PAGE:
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1. A ruffled, gathered, or pleated border or projection, such as a fabric edge used to trim clothing.
2. A projection as of hair, feathers, bone, or cartilage, about the neck of an animal.
3. A wrinkling of the edge of a photographic film.
4. Informal Something that is desirable but not a necessity; a luxury. See Synonyms at luxury.
v. frilled, frill·ing, frills
1. To make into a ruffle or frill.
2. To add a ruffle or frill to.
To become wrinkled along the edge.

[Origin unknown.]

fril′li·ness n.
frill′y adj.
References in classic literature ?
They looked very well in their simple suits, Meg's in silvery drab, with a blue velvet snood, lace frills, and the pearl pin.
If they paid higher prices, they might get frills and fanciness, or be cheated; but genuine quality they could not obtain for love nor money.
You've put on considerable many frills since I been away.
Reed's lace frills, and crimped her nightcap borders, fed our eager attention with passages of love and adventure taken from old fairy tales and other ballads; or (as at a later period I discovered) from the pages of Pamela, and Henry, Earl of Moreland.
Rupert's Cavaliers were every bit as particular about their lace collars and frills as the lady whose pretty limbs once warmed this cambric.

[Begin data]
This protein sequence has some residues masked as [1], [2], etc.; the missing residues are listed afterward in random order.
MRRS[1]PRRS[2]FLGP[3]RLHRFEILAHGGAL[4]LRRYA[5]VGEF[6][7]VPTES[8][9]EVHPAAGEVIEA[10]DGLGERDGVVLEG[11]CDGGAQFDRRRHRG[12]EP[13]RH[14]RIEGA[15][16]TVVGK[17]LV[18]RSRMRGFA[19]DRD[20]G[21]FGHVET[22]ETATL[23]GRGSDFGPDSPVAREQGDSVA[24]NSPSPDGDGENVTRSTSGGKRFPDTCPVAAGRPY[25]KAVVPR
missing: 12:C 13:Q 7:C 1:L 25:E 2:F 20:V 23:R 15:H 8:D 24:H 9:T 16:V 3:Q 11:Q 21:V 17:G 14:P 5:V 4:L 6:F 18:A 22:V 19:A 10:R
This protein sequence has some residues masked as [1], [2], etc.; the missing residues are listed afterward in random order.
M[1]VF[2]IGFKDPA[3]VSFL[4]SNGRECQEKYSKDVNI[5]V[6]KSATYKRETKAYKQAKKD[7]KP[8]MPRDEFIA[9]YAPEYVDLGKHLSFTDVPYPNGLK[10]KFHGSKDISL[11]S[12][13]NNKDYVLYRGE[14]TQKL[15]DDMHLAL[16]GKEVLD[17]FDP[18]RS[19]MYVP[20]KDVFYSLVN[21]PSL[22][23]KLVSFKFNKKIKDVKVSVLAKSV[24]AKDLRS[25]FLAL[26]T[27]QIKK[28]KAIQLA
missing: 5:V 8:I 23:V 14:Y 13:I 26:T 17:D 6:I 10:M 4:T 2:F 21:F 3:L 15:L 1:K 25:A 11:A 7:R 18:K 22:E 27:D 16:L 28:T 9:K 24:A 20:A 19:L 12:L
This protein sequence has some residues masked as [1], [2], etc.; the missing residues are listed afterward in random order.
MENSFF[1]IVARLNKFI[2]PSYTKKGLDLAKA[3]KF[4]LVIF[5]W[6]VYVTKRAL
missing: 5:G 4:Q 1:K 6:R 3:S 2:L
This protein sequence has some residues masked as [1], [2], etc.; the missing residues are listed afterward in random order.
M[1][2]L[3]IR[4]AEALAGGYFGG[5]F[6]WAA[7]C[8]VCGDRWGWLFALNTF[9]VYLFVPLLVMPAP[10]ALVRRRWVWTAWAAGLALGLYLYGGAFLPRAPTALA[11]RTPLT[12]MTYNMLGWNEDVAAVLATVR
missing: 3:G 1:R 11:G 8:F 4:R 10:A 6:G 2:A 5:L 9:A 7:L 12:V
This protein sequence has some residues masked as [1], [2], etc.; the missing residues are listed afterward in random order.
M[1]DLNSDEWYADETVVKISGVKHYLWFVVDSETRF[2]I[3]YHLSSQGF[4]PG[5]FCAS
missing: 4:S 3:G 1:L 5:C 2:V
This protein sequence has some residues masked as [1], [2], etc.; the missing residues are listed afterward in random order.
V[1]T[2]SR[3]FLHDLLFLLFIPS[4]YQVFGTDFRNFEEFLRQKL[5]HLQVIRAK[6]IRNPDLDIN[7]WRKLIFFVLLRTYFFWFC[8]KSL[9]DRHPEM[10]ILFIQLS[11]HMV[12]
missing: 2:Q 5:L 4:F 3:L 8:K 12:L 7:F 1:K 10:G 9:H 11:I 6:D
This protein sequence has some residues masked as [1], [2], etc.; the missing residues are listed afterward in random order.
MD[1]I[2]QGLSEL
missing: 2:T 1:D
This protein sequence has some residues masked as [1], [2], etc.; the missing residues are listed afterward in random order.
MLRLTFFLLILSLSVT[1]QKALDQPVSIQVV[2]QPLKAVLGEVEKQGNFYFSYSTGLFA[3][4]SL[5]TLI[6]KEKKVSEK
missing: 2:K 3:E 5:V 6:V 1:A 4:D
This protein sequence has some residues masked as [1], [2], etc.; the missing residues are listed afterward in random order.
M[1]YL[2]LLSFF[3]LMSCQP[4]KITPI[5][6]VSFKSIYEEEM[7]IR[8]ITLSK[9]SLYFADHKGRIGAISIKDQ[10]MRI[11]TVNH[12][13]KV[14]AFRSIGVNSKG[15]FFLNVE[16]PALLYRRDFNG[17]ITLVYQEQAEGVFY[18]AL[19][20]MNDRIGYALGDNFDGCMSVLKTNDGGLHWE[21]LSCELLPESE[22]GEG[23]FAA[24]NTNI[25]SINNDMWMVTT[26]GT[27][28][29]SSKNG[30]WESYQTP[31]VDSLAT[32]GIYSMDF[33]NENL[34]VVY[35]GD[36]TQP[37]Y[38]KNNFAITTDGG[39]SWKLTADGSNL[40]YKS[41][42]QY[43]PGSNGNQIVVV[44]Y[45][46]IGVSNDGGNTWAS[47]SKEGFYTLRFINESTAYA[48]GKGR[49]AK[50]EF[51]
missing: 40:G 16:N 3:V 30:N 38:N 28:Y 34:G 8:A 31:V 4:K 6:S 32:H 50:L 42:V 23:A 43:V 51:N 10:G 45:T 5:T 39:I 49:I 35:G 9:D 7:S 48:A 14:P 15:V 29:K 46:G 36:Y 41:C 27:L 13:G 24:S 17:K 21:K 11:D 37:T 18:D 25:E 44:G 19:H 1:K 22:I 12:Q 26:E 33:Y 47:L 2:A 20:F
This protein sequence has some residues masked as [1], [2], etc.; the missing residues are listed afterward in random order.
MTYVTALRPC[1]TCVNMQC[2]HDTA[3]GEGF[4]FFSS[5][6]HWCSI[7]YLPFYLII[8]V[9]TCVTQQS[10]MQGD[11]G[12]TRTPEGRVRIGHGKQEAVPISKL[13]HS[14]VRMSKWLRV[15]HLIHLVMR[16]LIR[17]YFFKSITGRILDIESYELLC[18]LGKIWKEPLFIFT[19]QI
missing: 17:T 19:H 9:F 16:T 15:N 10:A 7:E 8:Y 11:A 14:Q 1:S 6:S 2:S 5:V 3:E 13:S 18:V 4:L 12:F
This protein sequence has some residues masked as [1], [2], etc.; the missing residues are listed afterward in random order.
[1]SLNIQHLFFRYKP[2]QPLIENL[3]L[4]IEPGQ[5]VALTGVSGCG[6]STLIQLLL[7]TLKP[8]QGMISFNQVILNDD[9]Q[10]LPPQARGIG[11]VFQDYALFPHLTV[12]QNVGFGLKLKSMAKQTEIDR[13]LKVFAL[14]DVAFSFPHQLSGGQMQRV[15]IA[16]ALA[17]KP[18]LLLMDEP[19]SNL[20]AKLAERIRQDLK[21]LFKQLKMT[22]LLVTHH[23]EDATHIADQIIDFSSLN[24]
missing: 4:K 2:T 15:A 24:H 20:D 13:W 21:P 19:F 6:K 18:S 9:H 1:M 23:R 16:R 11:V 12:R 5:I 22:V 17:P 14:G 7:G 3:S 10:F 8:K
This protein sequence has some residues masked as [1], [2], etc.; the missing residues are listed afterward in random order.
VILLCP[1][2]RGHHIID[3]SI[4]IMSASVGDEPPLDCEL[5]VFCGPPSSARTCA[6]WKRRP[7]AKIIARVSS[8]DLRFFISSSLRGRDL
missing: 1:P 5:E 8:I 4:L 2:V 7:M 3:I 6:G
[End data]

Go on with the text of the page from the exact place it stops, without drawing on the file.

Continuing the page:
Tiggy-winkle ironed it, and goffered it, and shook out the frills.
Of course, I am referring only to these accursed gewgaws, to these frills and fripperies
She was dressed in white muslin, with a hundred frills and flounces, and knots of pale-colored ribbon.
Instead of letting her mouth droop, dropping all her clothes in a bunch as though they depended on one string, and stretching her limbs to the utmost end of her berth, she merely changed her dress for a dressing-gown, with innumerable frills, and wrapping her feet in a rug, sat down with a writing-pad on her knee.
Farebrother, the Vicar's white-haired mother, befrilled and kerchiefed with dainty cleanliness, up right, quick-eyed, and still under seventy; Miss Noble, her sister, a tiny old lady of meeker aspect, with frills and kerchief decidedly more worn and mended; and Miss Winifred Farebrother, the Vicar's elder sister, well-looking like himself, but nipped and subdued as single women are apt to be who spend their lives in uninterrupted subjection to their elders.
The christening robe with its pathetic frills is over half a century old now, and has begun to droop a little, like a daisy whose time is past; but it is as fondly kept together as ever: I saw it in use again only the other day.
It is a very noticeable thing that, in fairy families, the youngest is always chief person, and usually becomes a prince or princess; and children remember this, and think it must be so among humans also, and that is why they are often made uneasy when they come upon their mother furtively putting new frills on the basinette.